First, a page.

Finding Peace in Protaras

Ayia Napa is so notoriously associated with young twenty-somethings getting sloshed in the streets that it might seem impossible for peace to exist here, but it does – in the small, nearby town of Protaras.

We hadn’t slept and were feeling ropy the next morning, but with one day left on Cyprus’ shorelines, we had to get down to the beach. Fortunately, Cavo Maris is located on a crescent of beach that cradles the Mediterranean, providing the perfect opportunity for a dip in the sea. Granted, it took us a little while to get down there; beleaguered by headaches and feeling vampiric under the bright sun, we camped out by the pool beneath cavernous umbrellas until a clown showed up with some parrots and circus tunes. Soon enough, the children began dragging themselves out of the pool and the shadows and toward the clown. This was the push we needed to move camp.

I felt a little bad for the clown, because as we passed him, our guitar and uke slung over our shoulders, he called out to us almost desperately, “Hey! Play me a song? Come on!”

We clambered down the steps to the sea and paid for three recliners, and almost immediately I felt better. The briny sea air, the wind combing the tide on the shore, and the marvelous water stretching from my toes to the horizon in darkening shades of blue – what more could you want?

Tryin' to catch me slidin' dirty

Tryin’ to catch me slidin’ dirty

Unable to resist – well, Myles was perfectly able to at first – Laura and I decided to ditch the land for the sea. Three paddle boats bobbed nearby, with plastic slides mounted between the two seats so that paddlers could take a break and slide into the sea. We rented one and paddled out of the cove. In a humorous attempt to anchor our boat so we could swim, we paddled around a massive orange buoy until we were able to haul it over one of the dolphin fins of the boat. I say humorous because it took us at least two attempts to circle the buoy and because Laura cried out at one point, “This is so heavy! I can’t lift it!” I went to help her and watched the light buoy flop easily over the back of the boat. Then, it was down the dry slide and into the sea, which hit me with that invigorating combination of cold and salt. It was immediately refreshing.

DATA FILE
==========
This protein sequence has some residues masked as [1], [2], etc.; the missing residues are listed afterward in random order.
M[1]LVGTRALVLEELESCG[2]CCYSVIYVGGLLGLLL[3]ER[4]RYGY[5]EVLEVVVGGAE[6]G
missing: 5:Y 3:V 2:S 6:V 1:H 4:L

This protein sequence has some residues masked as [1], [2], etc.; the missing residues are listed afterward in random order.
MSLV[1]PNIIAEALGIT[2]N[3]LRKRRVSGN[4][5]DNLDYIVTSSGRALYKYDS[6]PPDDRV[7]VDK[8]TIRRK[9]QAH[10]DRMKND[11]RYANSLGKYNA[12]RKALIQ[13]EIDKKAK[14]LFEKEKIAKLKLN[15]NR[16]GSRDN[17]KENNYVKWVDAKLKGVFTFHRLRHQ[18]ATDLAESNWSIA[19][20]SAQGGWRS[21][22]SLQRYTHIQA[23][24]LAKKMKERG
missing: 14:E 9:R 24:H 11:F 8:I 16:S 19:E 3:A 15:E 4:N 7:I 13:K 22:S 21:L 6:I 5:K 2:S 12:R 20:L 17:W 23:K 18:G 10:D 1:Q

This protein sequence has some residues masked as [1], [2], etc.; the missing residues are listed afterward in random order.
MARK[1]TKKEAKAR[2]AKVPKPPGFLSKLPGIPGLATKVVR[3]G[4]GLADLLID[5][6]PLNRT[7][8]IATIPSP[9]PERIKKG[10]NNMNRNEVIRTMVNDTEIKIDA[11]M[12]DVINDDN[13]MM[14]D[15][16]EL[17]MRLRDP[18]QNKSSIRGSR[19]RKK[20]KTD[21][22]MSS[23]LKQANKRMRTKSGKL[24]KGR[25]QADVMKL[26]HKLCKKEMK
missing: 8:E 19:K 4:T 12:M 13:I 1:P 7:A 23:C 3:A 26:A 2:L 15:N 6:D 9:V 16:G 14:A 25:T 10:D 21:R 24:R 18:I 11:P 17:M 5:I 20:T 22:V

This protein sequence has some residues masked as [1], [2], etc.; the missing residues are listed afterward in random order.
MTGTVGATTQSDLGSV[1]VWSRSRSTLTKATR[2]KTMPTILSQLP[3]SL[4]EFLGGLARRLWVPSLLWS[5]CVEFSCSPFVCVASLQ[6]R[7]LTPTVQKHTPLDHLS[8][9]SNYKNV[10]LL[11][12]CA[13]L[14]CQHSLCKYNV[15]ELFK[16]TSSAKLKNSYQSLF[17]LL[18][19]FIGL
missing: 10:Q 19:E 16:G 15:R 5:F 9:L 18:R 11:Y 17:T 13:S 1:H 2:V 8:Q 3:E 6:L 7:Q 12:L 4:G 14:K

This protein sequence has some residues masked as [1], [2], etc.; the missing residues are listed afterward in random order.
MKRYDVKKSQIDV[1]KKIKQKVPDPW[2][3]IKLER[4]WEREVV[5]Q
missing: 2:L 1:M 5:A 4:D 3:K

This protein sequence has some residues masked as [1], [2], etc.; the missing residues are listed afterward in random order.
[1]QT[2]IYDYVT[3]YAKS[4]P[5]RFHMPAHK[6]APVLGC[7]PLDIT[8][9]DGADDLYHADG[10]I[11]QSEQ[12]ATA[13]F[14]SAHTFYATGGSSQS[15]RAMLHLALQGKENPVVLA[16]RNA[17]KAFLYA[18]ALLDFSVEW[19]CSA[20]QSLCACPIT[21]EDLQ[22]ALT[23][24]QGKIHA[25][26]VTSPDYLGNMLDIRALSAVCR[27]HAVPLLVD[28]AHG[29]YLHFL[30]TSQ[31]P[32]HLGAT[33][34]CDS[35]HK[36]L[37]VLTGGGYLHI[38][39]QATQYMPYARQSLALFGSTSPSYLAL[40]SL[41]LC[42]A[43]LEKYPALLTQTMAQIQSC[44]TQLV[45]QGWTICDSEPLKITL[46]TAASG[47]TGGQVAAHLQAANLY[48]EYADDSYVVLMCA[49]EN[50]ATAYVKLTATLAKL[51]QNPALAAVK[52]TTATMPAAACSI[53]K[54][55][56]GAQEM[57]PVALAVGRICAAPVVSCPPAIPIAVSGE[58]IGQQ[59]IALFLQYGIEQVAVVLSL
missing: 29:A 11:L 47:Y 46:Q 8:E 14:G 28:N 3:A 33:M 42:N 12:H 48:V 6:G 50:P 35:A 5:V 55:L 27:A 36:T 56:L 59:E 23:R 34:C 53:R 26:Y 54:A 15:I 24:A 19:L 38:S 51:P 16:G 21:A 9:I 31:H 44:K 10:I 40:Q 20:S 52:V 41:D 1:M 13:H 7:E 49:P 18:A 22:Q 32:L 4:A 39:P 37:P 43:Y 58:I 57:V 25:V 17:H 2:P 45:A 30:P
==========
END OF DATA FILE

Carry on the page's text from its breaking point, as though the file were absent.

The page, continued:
I have to pause here, because if you’ve never been to the Mediterranean, you need to understand how absolutely breathtaking and surreal it is. If I could be a mermaid anywhere in the world, it would be in the Mediterranean. Growing up on the Atlantic Ocean, I’m used to losing sight of my limbs immediately after wading in. I don’t know about you, but I’m not a fan of murky water. The Mediterranean is so unbelievably clear that you almost forget it’s there. Every time you look down, you can see your toes – right down to your chipping pedicure – and all the way down to the bottom. And it’s not especially shallow.

The Mediterranean, happily being spooned by Europe and Africa.

The Mediterranean, happily being spooned by Europe and Africa.

There’s also something comforting about the way that the Mediterranean is embraced on all sides by land. It’s hugged lovingly by coastlines belonging to countries in Europe, Africa, and Asia. (Sure, the Black Sea is surrounded by land, but can you describe Russia hugging anything lovingly?) I find it comforting to know that, if I get caught in a rogue rip tide, I’ll just wash ashore somewhere. (If the Odyssey was set in the Atlantic, it would have been a heck of a lot longer, and my students would have hated me.) Oceans seem infinite; the Mediterranean is like a really big, clean pool.

And since it’s enclosed by land, certain species – like bull sharks, to name one – are kept out. Sure, it’s linked to the Atlantic by the Strait of Gibraltar, and somewhat to the Red Sea by the Suez Canal, but luckily these outlets are not funneling sharks through. At least according to Laura’s Lonely Planet, which names tiger sharks as one of the few you might find, and not in Cyprus.

Of course, it also gets top marks for being so beautifully blue. Blue is to the Mediterranean what snow is to Eskimos; there are so many different blues that you start running out of labels, which can be very irksome to English majors. Cerulean, teal, turquoise, royal. Crayola needs to market a 24-color box called “Mediterranean” and give me some names to work with here.

Indigo, cerulean, Calypso's tears...

Indigo, cerulean, Calypso’s tears…

Laura and I swam and floated and bobbed in the waves for a good hour before paddling back to lure Myles off the shore. She refused, and we rented the boat for another hour. But even Myles couldn’t resist; shortly after we re-anchored on a tomato-colored buoy, she swam out to us and we passed the better part of the hour in the serene and revitalizing water.

Later, back on shore, my hair stiff with salt, I picked up my guitar while Laura played the ukelele, and I thought with surprise how incredibly peaceful I felt. I remembered the last time I swam in the Mediterranean, during my first year in Egypt at the North Coast, and remembered that Zac Brown Band song “Knee Deep.”

If you want to know what the Mediterranean is like, listen to that. And then get on a plane, dammit, and go see it for yourself.

Oh, hey feet

Oh, hey feet

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